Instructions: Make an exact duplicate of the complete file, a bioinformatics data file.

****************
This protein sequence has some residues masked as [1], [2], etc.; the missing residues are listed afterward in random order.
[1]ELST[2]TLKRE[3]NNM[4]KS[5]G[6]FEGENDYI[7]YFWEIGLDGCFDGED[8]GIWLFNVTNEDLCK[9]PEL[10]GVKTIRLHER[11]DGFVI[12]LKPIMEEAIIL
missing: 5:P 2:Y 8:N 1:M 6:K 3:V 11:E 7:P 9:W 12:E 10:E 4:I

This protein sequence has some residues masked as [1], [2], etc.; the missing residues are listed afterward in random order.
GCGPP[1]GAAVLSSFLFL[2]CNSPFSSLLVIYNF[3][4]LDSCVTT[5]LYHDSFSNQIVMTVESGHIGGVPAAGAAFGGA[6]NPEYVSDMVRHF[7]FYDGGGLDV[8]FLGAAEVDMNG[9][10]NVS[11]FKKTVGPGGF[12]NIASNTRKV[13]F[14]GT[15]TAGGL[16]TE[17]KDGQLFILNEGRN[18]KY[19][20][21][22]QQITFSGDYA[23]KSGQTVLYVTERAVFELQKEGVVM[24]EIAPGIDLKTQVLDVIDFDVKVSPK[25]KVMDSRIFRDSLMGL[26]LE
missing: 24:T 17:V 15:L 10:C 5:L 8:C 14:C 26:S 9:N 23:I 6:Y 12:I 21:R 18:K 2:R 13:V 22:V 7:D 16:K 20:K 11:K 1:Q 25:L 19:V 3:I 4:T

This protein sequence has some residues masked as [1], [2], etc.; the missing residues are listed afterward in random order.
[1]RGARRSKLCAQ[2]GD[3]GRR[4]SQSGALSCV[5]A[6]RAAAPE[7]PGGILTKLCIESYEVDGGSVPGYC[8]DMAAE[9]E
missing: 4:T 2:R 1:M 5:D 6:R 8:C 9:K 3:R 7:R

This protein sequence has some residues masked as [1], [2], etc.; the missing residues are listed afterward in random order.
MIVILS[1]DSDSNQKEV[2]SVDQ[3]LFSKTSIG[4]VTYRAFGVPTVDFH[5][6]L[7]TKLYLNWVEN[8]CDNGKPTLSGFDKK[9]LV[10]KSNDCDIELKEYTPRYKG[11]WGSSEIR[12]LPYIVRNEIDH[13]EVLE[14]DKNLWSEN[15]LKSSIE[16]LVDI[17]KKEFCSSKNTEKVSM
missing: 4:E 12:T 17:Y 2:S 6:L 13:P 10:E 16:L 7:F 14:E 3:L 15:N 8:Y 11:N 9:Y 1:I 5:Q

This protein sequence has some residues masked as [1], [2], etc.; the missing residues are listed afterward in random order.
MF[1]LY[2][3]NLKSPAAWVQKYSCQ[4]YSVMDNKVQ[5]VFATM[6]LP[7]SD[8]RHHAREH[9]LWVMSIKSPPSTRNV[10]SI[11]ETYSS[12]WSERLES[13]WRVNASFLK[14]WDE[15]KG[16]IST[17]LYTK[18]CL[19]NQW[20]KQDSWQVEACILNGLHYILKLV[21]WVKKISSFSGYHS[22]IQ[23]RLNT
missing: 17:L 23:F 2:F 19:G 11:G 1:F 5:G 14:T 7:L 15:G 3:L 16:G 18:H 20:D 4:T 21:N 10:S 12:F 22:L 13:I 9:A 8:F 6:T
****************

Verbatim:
This protein sequence has some residues masked as [1], [2], etc.; the missing residues are listed afterward in random order.
[1]ELST[2]TLKRE[3]NNM[4]KS[5]G[6]FEGENDYI[7]YFWEIGLDGCFDGED[8]GIWLFNVTNEDLCK[9]PEL[10]GVKTIRLHER[11]DGFVI[12]LKPIMEEAIIL
missing: 5:P 2:Y 8:N 1:M 6:K 3:V 11:E 7:P 9:W 12:E 10:E 4:I

This protein sequence has some residues masked as [1], [2], etc.; the missing residues are listed afterward in random order.
GCGPP[1]GAAVLSSFLFL[2]CNSPFSSLLVIYNF[3][4]LDSCVTT[5]LYHDSFSNQIVMTVESGHIGGVPAAGAAFGGA[6]NPEYVSDMVRHF[7]FYDGGGLDV[8]FLGAAEVDMNG[9][10]NVS[11]FKKTVGPGGF[12]NIASNTRKV[13]F[14]GT[15]TAGGL[16]TE[17]KDGQLFILNEGRN[18]KY[19][20][21][22]QQITFSGDYA[23]KSGQTVLYVTERAVFELQKEGVVM[24]EIAPGIDLKTQVLDVIDFDVKVSPK[25]KVMDSRIFRDSLMGL[26]LE
missing: 24:T 17:V 15:L 10:C 5:L 8:C 14:C 26:S 9:N 23:I 6:Y 12:I 21:R 18:K 2:R 13:V 22:V 7:D 16:K 20:K 11:K 1:Q 25:L 19:V 3:I 4:T

This protein sequence has some residues masked as [1], [2], etc.; the missing residues are listed afterward in random order.
[1]RGARRSKLCAQ[2]GD[3]GRR[4]SQSGALSCV[5]A[6]RAAAPE[7]PGGILTKLCIESYEVDGGSVPGYC[8]DMAAE[9]E
missing: 4:T 2:R 1:M 5:D 6:R 8:C 9:K 3:R 7:R

This protein sequence has some residues masked as [1], [2], etc.; the missing residues are listed afterward in random order.
MIVILS[1]DSDSNQKEV[2]SVDQ[3]LFSKTSIG[4]VTYRAFGVPTVDFH[5][6]L[7]TKLYLNWVEN[8]CDNGKPTLSGFDKK[9]LV[10]KSNDCDIELKEYTPRYKG[11]WGSSEIR[12]LPYIVRNEIDH[13]EVLE[14]DKNLWSEN[15]LKSSIE[16]LVDI[17]KKEFCSSKNTEKVSM
missing: 4:E 12:T 17:Y 2:S 6:L 13:P 10:E 16:L 7:F 14:E 3:L 15:N 8:Y 11:N 9:Y 1:I 5:Q

This protein sequence has some residues masked as [1], [2], etc.; the missing residues are listed afterward in random order.
MF[1]LY[2][3]NLKSPAAWVQKYSCQ[4]YSVMDNKVQ[5]VFATM[6]LP[7]SD[8]RHHAREH[9]LWVMSIKSPPSTRNV[10]SI[11]ETYSS[12]WSERLES[13]WRVNASFLK[14]WDE[15]KG[16]IST[17]LYTK[18]CL[19]NQW[20]KQDSWQVEACILNGLHYILKLV[21]WVKKISSFSGYHS[22]IQ[23]RLNT
missing: 17:L 23:F 2:F 19:G 11:G 1:F 5:G 14:T 7:L 15:G 3:L 16:G 18:H 20:D 4:T 21:N 10:S 12:F 22:L 13:I 9:A 8:F 6:T